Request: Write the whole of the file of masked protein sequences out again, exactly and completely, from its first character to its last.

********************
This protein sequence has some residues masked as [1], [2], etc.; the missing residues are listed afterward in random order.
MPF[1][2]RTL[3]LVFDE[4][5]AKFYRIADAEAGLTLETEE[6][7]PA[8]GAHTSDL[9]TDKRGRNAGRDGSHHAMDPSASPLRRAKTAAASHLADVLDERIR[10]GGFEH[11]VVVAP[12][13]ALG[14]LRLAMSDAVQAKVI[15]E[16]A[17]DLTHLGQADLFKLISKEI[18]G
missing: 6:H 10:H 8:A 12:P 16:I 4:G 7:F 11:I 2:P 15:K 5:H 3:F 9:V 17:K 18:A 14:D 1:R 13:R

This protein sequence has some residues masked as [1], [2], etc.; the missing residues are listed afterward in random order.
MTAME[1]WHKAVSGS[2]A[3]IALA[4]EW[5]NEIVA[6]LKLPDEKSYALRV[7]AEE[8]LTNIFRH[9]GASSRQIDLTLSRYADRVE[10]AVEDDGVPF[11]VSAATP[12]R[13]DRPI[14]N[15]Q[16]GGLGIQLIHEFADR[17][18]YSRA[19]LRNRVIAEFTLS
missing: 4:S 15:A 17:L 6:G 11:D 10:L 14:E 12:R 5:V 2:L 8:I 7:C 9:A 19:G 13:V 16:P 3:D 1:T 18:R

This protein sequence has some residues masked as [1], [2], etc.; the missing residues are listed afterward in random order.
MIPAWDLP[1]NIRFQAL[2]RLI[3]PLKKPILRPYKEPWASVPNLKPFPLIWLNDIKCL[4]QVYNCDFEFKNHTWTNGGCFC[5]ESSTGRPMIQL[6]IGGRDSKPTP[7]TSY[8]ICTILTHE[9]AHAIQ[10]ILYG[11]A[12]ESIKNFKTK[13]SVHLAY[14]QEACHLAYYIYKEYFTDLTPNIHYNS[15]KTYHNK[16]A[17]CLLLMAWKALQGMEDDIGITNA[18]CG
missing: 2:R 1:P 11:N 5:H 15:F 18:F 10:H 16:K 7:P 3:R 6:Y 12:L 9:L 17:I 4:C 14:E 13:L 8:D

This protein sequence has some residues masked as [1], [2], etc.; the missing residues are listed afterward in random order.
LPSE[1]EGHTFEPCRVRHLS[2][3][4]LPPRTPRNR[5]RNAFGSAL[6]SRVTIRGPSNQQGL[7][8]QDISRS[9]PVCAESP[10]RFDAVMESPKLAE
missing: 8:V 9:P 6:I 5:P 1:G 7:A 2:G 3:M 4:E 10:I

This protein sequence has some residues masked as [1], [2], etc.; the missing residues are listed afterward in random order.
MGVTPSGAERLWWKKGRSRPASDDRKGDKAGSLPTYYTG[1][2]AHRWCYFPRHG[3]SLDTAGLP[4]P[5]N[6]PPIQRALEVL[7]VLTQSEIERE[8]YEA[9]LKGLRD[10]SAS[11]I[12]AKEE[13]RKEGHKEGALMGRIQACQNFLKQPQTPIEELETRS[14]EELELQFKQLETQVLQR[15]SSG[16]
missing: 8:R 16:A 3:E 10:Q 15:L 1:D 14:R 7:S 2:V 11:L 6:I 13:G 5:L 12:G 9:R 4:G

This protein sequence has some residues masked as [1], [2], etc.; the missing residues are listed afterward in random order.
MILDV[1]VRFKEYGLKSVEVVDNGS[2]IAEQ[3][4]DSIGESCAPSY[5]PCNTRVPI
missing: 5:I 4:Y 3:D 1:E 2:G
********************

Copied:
This protein sequence has some residues masked as [1], [2], etc.; the missing residues are listed afterward in random order.
MPF[1][2]RTL[3]LVFDE[4][5]AKFYRIADAEAGLTLETEE[6][7]PA[8]GAHTSDL[9]TDKRGRNAGRDGSHHAMDPSASPLRRAKTAAASHLADVLDERIR[10]GGFEH[11]VVVAP[12][13]ALG[14]LRLAMSDAVQAKVI[15]E[16]A[17]DLTHLGQADLFKLISKEI[18]G
missing: 6:H 10:H 8:A 12:P 16:I 4:G 7:F 11:I 2:P 15:K 5:H 3:F 9:V 17:K 18:A 14:D 1:R 13:R

This protein sequence has some residues masked as [1], [2], etc.; the missing residues are listed afterward in random order.
MTAME[1]WHKAVSGS[2]A[3]IALA[4]EW[5]NEIVA[6]LKLPDEKSYALRV[7]AEE[8]LTNIFRH[9]GASSRQIDLTLSRYADRVE[10]AVEDDGVPF[11]VSAATP[12]R[13]DRPI[14]N[15]Q[16]GGLGIQLIHEFADR[17][18]YSRA[19]LRNRVIAEFTLS
missing: 4:S 15:A 17:L 6:G 11:D 10:L 14:E 12:R 5:V 2:L 8:I 7:C 9:A 19:G 13:V 16:P 3:D 1:T 18:R

This protein sequence has some residues masked as [1], [2], etc.; the missing residues are listed afterward in random order.
MIPAWDLP[1]NIRFQAL[2]RLI[3]PLKKPILRPYKEPWASVPNLKPFPLIWLNDIKCL[4]QVYNCDFEFKNHTWTNGGCFC[5]ESSTGRPMIQL[6]IGGRDSKPTP[7]TSY[8]ICTILTHE[9]AHAIQ[10]ILYG[11]A[12]ESIKNFKTK[13]SVHLAY[14]QEACHLAYYIYKEYFTDLTPNIHYNS[15]KTYHNK[16]A[17]CLLLMAWKALQGMEDDIGITNA[18]CG
missing: 2:R 1:P 11:N 5:H 15:F 18:F 10:H 16:K 7:P 3:R 6:Y 12:L 9:L 17:I 4:C 14:E 13:L 8:D

This protein sequence has some residues masked as [1], [2], etc.; the missing residues are listed afterward in random order.
LPSE[1]EGHTFEPCRVRHLS[2][3][4]LPPRTPRNR[5]RNAFGSAL[6]SRVTIRGPSNQQGL[7][8]QDISRS[9]PVCAESP[10]RFDAVMESPKLAE
missing: 8:V 9:P 6:I 5:P 1:G 7:A 2:G 3:M 4:E 10:I

This protein sequence has some residues masked as [1], [2], etc.; the missing residues are listed afterward in random order.
MGVTPSGAERLWWKKGRSRPASDDRKGDKAGSLPTYYTG[1][2]AHRWCYFPRHG[3]SLDTAGLP[4]P[5]N[6]PPIQRALEVL[7]VLTQSEIERE[8]YEA[9]LKGLRD[10]SAS[11]I[12]AKEE[13]RKEGHKEGALMGRIQACQNFLKQPQTPIEELETRS[14]EELELQFKQLETQVLQR[15]SSG[16]
missing: 8:R 16:A 3:E 10:Q 15:L 1:D 14:R 7:S 2:V 11:L 6:I 13:G 5:L 12:G 9:R 4:G

This protein sequence has some residues masked as [1], [2], etc.; the missing residues are listed afterward in random order.
MILDV[1]VRFKEYGLKSVEVVDNGS[2]IAEQ[3][4]DSIGESCAPSY[5]PCNTRVPI
missing: 5:I 4:Y 3:D 1:E 2:G